symptoms with scores of 7-15 and severe symptoms with a score of >15. This index
demonstrates predictive validity, reliability and internal consistency. There is some
©Ali Kareem 2015-2016
Benign Prostatic Hyperplasia
Dr. Saad Dakhil 22-3-2016
correlation between the objective and subjective measures in that the lower the peak
©Ali Kareem 2015-2016
Dr. Saad Dakhil 22-3-2016
Benign Prostatic Hyperplasia
urinary flow rate, the more severe the urinary symptoms and the larger the prostate.
Using the AUA Symptom score and the information from the clinical evaluation,
treatment options can be reviewed, as outlined in Figure 3.
Importantly, there are several signs or symptoms that may coexist with voiding
symptoms that can alter the treatment algorithm. If the patient has urinary retention,
an acute condition in which urine is unable to be voluntarily voided, then immediate
treatment with surgery may be indicated. A trial of Foley catheter or clean
intermittent catheterization and alpha-blocker medication may avoid surgical
treatment in the future in about 80% of cases in which retention coexists with LUTS.
The likelihood of going into retention is related to prostate size, patient age, and the
severity of the symptoms. Recurrent urinary tract infections, persistent or recurrent
gross hematuria, and bladder stones are also coexisting conditions that may
necessitate surgical instead of medical treatment.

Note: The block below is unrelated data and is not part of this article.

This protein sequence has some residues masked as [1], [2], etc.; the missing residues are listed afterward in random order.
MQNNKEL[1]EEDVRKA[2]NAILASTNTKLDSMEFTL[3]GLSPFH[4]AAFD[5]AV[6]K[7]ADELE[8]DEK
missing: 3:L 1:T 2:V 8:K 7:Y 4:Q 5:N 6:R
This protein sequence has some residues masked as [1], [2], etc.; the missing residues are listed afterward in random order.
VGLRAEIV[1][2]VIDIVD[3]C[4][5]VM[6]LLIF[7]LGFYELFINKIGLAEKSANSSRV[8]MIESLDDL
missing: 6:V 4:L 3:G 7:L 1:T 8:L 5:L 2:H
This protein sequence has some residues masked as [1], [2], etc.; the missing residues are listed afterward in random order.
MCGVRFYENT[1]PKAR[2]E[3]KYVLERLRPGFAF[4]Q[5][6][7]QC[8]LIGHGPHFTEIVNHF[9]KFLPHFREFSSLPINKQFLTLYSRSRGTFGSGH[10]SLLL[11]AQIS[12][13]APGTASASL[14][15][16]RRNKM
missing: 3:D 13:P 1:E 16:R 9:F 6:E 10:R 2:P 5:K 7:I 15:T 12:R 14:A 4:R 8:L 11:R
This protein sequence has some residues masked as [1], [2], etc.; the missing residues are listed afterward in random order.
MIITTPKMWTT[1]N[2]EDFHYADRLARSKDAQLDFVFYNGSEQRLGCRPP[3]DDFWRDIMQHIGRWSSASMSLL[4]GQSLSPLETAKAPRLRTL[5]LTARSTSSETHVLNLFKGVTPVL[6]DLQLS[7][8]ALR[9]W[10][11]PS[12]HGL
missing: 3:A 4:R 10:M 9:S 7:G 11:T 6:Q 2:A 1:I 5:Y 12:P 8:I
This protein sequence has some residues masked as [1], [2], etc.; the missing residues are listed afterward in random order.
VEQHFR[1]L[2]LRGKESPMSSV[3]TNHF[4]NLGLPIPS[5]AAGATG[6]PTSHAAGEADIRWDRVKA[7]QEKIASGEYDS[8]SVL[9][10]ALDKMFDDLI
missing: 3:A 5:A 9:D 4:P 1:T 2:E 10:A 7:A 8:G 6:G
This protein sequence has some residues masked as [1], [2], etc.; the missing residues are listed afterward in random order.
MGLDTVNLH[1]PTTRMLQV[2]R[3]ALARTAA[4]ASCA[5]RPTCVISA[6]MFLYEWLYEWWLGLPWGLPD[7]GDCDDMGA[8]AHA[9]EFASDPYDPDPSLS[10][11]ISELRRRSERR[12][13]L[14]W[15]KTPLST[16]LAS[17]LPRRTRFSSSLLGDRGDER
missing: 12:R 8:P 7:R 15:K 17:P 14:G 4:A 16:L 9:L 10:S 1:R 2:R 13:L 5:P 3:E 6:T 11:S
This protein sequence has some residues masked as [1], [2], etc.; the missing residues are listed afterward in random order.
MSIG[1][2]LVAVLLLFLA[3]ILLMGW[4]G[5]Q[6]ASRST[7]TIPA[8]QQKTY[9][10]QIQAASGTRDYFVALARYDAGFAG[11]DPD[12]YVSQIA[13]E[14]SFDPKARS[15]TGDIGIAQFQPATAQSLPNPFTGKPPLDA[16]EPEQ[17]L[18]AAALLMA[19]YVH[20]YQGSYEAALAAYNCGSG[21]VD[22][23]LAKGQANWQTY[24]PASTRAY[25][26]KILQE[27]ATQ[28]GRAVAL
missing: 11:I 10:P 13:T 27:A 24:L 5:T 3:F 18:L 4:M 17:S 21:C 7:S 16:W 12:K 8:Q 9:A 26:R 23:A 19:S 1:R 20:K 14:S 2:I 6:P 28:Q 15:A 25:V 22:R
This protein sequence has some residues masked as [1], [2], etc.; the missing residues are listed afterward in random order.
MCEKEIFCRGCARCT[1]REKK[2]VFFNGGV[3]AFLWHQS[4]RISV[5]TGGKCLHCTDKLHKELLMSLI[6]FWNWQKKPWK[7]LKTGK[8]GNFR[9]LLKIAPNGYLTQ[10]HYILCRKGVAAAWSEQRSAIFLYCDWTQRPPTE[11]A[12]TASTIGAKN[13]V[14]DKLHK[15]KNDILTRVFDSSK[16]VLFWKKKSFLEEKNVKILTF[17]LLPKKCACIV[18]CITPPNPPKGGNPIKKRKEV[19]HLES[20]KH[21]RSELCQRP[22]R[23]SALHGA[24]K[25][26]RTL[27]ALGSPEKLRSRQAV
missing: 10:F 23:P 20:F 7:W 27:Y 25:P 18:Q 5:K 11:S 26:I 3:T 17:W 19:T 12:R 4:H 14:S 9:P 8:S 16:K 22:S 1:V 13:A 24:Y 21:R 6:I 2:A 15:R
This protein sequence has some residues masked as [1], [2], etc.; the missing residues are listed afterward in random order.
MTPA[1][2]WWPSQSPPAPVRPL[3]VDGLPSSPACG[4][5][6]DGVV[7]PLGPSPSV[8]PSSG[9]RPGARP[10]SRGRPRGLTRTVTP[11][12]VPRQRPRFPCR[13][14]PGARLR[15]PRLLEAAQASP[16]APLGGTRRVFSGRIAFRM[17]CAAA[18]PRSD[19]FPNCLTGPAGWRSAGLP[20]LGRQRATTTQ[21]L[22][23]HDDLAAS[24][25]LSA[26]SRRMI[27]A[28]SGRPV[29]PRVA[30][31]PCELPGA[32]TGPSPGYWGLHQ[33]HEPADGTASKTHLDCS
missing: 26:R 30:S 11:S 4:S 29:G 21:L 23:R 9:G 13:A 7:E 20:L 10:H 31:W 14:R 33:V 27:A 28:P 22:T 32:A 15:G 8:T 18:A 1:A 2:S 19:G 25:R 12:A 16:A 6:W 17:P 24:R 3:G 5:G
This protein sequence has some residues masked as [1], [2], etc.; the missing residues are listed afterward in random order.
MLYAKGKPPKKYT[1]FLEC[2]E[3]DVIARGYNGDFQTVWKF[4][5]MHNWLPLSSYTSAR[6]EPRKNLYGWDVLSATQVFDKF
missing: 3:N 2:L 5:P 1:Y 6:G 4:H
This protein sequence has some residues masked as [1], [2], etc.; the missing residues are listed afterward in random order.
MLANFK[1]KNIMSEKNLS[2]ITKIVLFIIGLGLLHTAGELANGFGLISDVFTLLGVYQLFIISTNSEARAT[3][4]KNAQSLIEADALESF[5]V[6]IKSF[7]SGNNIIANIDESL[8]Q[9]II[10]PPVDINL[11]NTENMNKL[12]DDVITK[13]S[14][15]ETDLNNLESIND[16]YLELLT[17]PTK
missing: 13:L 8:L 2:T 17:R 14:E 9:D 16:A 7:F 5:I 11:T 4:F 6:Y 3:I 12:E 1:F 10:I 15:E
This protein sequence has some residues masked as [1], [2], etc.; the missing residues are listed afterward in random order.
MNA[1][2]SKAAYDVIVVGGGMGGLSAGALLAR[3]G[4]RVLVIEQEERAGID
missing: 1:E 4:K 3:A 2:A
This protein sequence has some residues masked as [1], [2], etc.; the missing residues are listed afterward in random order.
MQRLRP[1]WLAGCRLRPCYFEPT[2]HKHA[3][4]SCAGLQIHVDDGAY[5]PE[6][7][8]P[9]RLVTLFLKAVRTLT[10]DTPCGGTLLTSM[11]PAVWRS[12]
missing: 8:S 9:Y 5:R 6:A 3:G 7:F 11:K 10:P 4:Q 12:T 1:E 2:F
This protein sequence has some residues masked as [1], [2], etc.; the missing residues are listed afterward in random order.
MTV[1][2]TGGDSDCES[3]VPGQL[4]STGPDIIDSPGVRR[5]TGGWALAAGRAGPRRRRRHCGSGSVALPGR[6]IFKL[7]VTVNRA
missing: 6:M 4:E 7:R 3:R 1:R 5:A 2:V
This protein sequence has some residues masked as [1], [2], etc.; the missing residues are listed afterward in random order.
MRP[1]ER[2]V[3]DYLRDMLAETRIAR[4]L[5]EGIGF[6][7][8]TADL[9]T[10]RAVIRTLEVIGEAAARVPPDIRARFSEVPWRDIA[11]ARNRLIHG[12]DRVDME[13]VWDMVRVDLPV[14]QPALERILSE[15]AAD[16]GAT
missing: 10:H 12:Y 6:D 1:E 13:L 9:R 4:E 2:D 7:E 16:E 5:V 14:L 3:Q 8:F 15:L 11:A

UA, Creatinine
PSA (optional)
Figure 3.
Diagnostic and treatment
algorithm for BPH.
Urinary retention
Recurrent urinary tract infection
Recurrent or persistent gross hematuria
Symptom Assessment
Bladder stones
Renal Insufficiency
Mod/ Severe
Watchful Waiting
Non surgical
©Ali Kareem 2015-2016
Benign Prostatic Hyperplasia
Dr. Saad Dakhil 22-3-2016
Drug Therapy
Medical therapy for BPH attempts to shrink or stop the growth of the prostate or open
the urethral channel within the prostate, without using surgery. The FDA has currently
approved six drugs to relieve the symptoms associated with an enlarged prostate.
Finasteride, FDA-approved in 1992, and Dutasteride, FDA-approved in 2001, inhibit
production of the hormone dihydrotestosterone (DHT), which is responsible for growth
of the acinar glands of the prostate. These drugs can either prevent progression of
growth of the prostate or actually shrink the prostate in some men.
The drugs terazosin, doxazosin, tamsulosin, and alfuzosin are also used to treat BPH.
These drugs belong to the class known as alpha-blockers, and all act by relaxing the
smooth muscle of the prostate and bladder neck to improve urine flow and to reduce
bladder outlet obstruction. Terazosin and doxazosin were developed as blood pressure
pills, but tamsulosin and alfuzosin were developed specifically to treat BPH. There is
excellent clinical trial data that shows that finasteride and doxazosin together is more
effective than using either drug alone to relieve symptoms and prevent BPH
progression. The dual-drug regimen reduced the risk of BPH progression by 67
percent, compared with 39 percent for doxazosin alone and 34 percent for finasteride
Because drug treatment is not effective in all cases, a number of minimally invasive